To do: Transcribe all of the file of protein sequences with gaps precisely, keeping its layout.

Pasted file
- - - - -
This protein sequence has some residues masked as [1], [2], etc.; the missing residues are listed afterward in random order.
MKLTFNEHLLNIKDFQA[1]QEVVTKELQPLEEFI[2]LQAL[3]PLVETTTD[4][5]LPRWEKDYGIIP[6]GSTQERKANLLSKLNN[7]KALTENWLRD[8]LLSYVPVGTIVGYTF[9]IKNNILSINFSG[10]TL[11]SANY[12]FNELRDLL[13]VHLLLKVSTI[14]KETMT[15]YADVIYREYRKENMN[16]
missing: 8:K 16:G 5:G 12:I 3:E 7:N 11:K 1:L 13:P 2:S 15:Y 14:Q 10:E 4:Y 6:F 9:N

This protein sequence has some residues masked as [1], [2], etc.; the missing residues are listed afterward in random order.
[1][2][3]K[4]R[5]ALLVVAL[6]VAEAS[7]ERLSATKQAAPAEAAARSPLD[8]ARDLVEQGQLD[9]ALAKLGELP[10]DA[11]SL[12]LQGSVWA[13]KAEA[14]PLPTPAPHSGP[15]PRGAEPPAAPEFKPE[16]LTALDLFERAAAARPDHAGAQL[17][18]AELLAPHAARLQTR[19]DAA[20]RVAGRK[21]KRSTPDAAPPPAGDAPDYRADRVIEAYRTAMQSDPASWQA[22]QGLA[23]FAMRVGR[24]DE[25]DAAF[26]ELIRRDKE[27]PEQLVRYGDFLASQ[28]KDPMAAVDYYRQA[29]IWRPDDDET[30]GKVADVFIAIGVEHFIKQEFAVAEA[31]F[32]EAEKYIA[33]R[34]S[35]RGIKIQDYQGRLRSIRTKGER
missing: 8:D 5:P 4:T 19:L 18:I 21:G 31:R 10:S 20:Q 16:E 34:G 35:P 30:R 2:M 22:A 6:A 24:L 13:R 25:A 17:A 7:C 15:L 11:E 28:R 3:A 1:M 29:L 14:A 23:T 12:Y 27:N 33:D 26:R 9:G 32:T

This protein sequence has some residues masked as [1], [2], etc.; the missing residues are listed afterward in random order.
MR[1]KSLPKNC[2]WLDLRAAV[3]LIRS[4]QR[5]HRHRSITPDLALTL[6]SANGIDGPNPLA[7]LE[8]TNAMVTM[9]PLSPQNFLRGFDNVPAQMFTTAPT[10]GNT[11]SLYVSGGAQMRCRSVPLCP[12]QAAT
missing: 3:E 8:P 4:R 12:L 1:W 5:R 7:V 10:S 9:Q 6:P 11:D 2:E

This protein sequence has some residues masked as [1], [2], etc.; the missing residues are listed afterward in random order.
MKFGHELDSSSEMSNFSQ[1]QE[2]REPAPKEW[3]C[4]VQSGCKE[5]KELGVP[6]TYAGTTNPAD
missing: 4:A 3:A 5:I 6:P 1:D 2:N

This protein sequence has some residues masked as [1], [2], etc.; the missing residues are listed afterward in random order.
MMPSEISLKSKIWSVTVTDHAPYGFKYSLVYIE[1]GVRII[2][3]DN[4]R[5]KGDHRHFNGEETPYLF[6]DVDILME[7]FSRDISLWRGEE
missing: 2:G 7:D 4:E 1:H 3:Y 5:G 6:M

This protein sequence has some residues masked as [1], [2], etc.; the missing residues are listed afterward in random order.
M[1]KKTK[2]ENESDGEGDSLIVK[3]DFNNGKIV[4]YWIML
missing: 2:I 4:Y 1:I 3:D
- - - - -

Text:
This protein sequence has some residues masked as [1], [2], etc.; the missing residues are listed afterward in random order.
MKLTFNEHLLNIKDFQA[1]QEVVTKELQPLEEFI[2]LQAL[3]PLVETTTD[4][5]LPRWEKDYGIIP[6]GSTQERKANLLSKLNN[7]KALTENWLRD[8]LLSYVPVGTIVGYTF[9]IKNNILSINFSG[10]TL[11]SANY[12]FNELRDLL[13]VHLLLKVSTI[14]KETMT[15]YADVIYREYRKENMN[16]
missing: 8:K 16:G 5:G 12:I 3:E 7:N 11:K 1:L 13:P 2:S 15:Y 14:Q 10:E 4:Y 6:F 9:N

This protein sequence has some residues masked as [1], [2], etc.; the missing residues are listed afterward in random order.
[1][2][3]K[4]R[5]ALLVVAL[6]VAEAS[7]ERLSATKQAAPAEAAARSPLD[8]ARDLVEQGQLD[9]ALAKLGELP[10]DA[11]SL[12]LQGSVWA[13]KAEA[14]PLPTPAPHSGP[15]PRGAEPPAAPEFKPE[16]LTALDLFERAAAARPDHAGAQL[17][18]AELLAPHAARLQTR[19]DAA[20]RVAGRK[21]KRSTPDAAPPPAGDAPDYRADRVIEAYRTAMQSDPASWQA[22]QGLA[23]FAMRVGR[24]DE[25]DAAF[26]ELIRRDKE[27]PEQLVRYGDFLASQ[28]KDPMAAVDYYRQA[29]IWRPDDDET[30]GKVADVFIAIGVEHFIKQEFAVAEA[31]F[32]EAEKYIA[33]R[34]S[35]RGIKIQDYQGRLRSIRTKGER
missing: 8:D 5:P 4:T 19:L 18:I 21:G 31:R 10:S 20:Q 16:E 34:G 35:P 30:R 2:M 22:A 6:A 24:L 13:R 25:A 17:A 7:C 15:L 11:E 28:R 3:A 1:M 29:L 14:A 23:T 12:Y 27:N 33:D 26:R 9:G 32:T

This protein sequence has some residues masked as [1], [2], etc.; the missing residues are listed afterward in random order.
MR[1]KSLPKNC[2]WLDLRAAV[3]LIRS[4]QR[5]HRHRSITPDLALTL[6]SANGIDGPNPLA[7]LE[8]TNAMVTM[9]PLSPQNFLRGFDNVPAQMFTTAPT[10]GNT[11]SLYVSGGAQMRCRSVPLCP[12]QAAT
missing: 3:E 8:P 4:R 12:L 1:W 5:R 7:V 10:S 9:Q 6:P 11:D 2:E

This protein sequence has some residues masked as [1], [2], etc.; the missing residues are listed afterward in random order.
MKFGHELDSSSEMSNFSQ[1]QE[2]REPAPKEW[3]C[4]VQSGCKE[5]KELGVP[6]TYAGTTNPAD
missing: 4:A 3:A 5:I 6:P 1:D 2:N

This protein sequence has some residues masked as [1], [2], etc.; the missing residues are listed afterward in random order.
MMPSEISLKSKIWSVTVTDHAPYGFKYSLVYIE[1]GVRII[2][3]DN[4]R[5]KGDHRHFNGEETPYLF[6]DVDILME[7]FSRDISLWRGEE
missing: 2:G 7:D 4:E 1:H 3:Y 5:G 6:M

This protein sequence has some residues masked as [1], [2], etc.; the missing residues are listed afterward in random order.
M[1]KKTK[2]ENESDGEGDSLIVK[3]DFNNGKIV[4]YWIML
missing: 2:I 4:Y 1:I 3:D